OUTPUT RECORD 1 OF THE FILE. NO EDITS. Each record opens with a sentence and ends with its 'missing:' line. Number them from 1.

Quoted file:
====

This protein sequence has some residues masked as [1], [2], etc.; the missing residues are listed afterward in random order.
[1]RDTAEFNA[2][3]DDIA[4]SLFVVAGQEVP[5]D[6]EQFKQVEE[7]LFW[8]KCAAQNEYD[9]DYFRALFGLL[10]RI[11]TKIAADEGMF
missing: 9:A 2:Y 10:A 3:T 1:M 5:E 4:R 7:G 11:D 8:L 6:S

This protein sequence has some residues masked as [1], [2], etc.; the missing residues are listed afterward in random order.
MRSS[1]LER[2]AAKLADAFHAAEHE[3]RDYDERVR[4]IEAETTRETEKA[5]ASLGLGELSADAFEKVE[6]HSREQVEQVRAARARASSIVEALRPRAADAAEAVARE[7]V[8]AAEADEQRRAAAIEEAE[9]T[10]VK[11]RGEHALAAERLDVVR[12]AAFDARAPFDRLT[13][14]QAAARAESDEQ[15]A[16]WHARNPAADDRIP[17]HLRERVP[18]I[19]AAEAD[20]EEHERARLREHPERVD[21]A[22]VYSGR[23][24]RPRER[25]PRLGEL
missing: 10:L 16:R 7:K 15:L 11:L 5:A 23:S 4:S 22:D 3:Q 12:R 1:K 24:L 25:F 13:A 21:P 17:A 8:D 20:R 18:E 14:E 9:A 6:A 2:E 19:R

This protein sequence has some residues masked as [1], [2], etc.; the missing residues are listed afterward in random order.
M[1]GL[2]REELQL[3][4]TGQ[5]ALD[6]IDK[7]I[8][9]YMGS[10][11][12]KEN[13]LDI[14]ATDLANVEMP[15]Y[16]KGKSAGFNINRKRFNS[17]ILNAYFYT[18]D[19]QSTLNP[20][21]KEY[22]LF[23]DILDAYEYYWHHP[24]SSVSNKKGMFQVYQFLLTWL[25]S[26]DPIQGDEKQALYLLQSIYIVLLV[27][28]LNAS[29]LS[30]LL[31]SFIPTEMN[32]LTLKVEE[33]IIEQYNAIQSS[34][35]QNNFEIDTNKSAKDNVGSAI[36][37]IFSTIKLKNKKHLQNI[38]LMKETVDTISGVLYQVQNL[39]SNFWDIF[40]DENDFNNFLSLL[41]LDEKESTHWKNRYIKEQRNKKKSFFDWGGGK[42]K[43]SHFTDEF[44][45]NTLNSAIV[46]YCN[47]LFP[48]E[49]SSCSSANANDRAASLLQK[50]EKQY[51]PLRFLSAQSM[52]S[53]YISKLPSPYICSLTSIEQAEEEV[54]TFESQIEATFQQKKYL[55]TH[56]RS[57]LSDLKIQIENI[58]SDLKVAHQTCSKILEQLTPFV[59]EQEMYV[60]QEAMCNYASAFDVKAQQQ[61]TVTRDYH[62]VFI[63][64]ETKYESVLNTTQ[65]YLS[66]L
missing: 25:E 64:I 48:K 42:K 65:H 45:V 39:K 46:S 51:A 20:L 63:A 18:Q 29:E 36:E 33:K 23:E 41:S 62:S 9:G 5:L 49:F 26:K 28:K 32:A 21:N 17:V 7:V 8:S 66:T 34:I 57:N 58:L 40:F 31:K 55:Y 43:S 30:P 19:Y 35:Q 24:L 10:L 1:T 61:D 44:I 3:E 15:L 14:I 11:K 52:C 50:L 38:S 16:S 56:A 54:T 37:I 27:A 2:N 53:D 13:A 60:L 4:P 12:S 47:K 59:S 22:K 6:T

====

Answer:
This protein sequence has some residues masked as [1], [2], etc.; the missing residues are listed afterward in random order.
[1]RDTAEFNA[2][3]DDIA[4]SLFVVAGQEVP[5]D[6]EQFKQVEE[7]LFW[8]KCAAQNEYD[9]DYFRALFGLL[10]RI[11]TKIAADEGMF
missing: 9:A 2:Y 10:A 3:T 1:M 5:E 4:R 7:G 11:D 8:L 6:S